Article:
A drawing of the giant Funko Pop! balloon depicting Baby Yoda, which will wind through the streets of New York during this year’s Macy’s Thanksgiving Day Parade. (Funko)

A drawing of the giant Funko Pop! balloon depicting Baby Yoda, which will wind through the streets of New York during this year’s Macy’s Thanksgiving Day Parade. (Funko)

It’s OK to Pop! this balloon: Funko to join the Macy’s parade

Funko’s incarnation of Baby Yoda will float by in this year’s Thanksgiving Day event.

EVERETT — A giant floating Funko Pop! will wind through the streets of New York City during this year’s Macy’s Thanksgiving Day Parade.

Funko, the Everett-based pop culture toy maker, has teamed up with Macy’s and Lucasfilm to create a huge helium balloon that resembles the Funko Pop! version of Grogu, also known as Baby Yoda, a character from the “Star Wars” series. Pops are the toymaker’s signature figurines, which feature oversized heads and giant eyes.

The Baby Yoda balloon will be 41 feet high, 29 feet long and 37 feet wide.

“Funko is ecstatic to bring the Funko Pop! version of the character as a Grogu-themed balloon,” Funko’s CEO, Brian Mariotti, said in a statement.

This year’s parade will be Nov. 25.

“We are thrilled to collaborate with Funko and Lucasfilm on this Funko Pop! version of the beloved character,” said Will Coss said, executive producer of the Macy’s parade.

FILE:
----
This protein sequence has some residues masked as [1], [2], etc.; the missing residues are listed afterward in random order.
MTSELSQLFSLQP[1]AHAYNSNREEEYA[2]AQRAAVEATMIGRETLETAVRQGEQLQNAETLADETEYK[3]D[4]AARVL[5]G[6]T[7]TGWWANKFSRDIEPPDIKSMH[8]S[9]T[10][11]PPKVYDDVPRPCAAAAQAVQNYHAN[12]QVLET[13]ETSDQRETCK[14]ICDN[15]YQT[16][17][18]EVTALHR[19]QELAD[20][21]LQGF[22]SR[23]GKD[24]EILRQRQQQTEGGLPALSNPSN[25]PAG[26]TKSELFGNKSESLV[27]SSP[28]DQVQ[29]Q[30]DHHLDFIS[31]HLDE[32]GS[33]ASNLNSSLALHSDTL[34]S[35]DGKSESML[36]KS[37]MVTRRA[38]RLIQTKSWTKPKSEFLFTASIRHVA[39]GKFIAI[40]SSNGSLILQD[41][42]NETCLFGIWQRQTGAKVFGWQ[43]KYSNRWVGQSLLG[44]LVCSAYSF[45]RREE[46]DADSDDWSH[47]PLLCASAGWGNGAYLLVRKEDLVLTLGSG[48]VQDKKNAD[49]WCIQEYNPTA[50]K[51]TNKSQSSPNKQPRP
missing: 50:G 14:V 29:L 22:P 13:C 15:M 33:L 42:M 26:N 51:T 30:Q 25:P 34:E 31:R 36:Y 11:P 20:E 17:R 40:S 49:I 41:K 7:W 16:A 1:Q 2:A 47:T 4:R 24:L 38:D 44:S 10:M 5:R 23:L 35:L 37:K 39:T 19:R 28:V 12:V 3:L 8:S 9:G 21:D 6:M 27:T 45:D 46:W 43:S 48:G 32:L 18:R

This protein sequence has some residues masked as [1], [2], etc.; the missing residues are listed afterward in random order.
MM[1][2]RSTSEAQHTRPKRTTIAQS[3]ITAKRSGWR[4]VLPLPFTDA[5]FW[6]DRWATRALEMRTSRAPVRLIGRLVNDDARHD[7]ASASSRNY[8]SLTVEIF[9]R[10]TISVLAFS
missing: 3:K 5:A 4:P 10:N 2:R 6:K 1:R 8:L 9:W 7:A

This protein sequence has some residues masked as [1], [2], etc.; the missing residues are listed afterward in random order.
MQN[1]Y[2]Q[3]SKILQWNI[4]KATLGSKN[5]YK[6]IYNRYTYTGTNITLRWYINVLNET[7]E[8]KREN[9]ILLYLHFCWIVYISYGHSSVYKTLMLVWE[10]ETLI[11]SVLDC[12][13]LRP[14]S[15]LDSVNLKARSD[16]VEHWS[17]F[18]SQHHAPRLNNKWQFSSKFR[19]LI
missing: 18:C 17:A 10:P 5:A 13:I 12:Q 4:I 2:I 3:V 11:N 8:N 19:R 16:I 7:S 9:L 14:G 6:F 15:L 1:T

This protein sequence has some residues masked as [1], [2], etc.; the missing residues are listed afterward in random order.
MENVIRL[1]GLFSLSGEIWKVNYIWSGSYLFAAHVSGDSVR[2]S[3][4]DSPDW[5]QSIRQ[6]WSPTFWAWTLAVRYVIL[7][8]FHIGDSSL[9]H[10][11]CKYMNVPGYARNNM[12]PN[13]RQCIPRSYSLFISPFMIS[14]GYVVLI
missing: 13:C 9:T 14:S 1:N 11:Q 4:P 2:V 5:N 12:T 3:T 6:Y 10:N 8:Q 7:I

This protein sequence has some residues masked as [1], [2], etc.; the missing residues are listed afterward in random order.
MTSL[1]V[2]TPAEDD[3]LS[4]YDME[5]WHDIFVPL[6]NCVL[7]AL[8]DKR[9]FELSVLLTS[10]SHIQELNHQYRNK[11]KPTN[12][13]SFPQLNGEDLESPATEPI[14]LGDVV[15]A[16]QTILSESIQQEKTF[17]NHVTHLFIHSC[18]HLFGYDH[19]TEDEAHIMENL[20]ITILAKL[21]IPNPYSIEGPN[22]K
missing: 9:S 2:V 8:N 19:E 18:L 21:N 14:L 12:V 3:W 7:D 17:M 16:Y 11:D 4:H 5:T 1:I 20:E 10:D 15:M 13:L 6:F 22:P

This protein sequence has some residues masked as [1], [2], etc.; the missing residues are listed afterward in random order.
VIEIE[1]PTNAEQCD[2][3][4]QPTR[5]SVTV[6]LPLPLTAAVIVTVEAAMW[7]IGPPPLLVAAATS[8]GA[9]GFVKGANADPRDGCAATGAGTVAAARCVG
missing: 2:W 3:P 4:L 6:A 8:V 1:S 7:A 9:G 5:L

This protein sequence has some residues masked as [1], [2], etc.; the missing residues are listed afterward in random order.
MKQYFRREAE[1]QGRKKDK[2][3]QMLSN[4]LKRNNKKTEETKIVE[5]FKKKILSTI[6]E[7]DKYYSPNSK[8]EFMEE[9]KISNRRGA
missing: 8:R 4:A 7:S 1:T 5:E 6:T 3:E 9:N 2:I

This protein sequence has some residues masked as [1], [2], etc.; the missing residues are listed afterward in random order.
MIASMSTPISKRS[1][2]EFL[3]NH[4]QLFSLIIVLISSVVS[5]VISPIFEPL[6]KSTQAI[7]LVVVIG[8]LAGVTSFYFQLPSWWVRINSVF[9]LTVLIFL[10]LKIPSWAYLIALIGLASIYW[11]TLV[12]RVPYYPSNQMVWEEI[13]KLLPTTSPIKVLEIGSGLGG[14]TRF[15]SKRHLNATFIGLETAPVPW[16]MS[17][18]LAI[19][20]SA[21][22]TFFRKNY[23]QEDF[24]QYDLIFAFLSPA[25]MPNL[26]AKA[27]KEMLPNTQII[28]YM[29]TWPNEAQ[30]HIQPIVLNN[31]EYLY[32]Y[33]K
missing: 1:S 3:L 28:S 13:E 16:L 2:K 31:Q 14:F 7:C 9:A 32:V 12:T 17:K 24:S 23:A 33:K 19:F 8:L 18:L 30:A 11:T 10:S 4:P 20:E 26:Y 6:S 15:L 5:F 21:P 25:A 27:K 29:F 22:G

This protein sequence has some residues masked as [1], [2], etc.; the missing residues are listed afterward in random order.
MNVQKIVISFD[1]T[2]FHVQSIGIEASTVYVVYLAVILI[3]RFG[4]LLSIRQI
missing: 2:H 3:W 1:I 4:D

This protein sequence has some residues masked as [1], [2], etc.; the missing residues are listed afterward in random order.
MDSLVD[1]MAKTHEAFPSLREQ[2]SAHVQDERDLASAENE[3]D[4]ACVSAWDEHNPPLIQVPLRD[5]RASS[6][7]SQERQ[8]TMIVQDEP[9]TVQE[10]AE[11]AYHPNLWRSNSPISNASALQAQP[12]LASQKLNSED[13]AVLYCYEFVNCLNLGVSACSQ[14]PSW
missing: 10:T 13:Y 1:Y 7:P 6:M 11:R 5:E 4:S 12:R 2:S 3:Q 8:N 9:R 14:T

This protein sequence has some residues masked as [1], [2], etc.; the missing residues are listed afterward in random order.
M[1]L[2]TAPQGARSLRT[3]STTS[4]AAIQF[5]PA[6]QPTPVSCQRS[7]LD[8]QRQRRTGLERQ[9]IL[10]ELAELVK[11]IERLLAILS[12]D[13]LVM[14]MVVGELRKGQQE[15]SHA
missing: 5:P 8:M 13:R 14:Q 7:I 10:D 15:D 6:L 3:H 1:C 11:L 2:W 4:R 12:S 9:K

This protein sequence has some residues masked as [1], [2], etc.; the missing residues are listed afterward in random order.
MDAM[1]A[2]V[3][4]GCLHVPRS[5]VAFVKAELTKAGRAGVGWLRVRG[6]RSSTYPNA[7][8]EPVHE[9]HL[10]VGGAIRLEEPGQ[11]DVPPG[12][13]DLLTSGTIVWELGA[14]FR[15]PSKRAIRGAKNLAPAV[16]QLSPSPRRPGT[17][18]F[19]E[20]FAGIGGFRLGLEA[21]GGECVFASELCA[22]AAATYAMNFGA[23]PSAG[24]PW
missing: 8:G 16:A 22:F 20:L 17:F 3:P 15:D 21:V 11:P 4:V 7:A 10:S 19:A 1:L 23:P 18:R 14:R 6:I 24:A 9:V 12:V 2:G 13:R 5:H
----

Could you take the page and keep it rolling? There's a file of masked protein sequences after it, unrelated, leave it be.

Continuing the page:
“The giant balloons in the Macy’s Thanksgiving Day Parade have always reflected the very best of pop culture, and there is no better example of that than Grogu, who has become an instant global sensation,” Coss said.

The first Macy’s parade took place in 1924 and featured store employees dressed as cowboys and clowns.

The helium balloons took to the air in 1927. One of the first to take part in the parade was Felix the Cat, a pop culture figure from the 1920s.

Last year’s parade was shortened and closed to the public due to the COVID-19 pandemic.

Funko was founded in Snohomish by Mike Becker in 1998. Bobbleheads and coin banks based on cereal advertising mascots and retro characters were among the company’s early products.

In 2005, Becker sold the firm to Mariotti, who expanded the portfolio through licensing deals for popular characters from comics, movies and TV shows.

Funko debuted its signature Pop! line of vinyl figures in 2010.

The company opened its flagship 17,000-square-foot store and headquarters in the old Bon Marche building in downtown Everett in 2017. That same year, Funko went public on the Nasdaq Global Select Market.

Janice Podsada; jpodsada@heraldnet.com; 425-339-3097; Twitter: JanicePods

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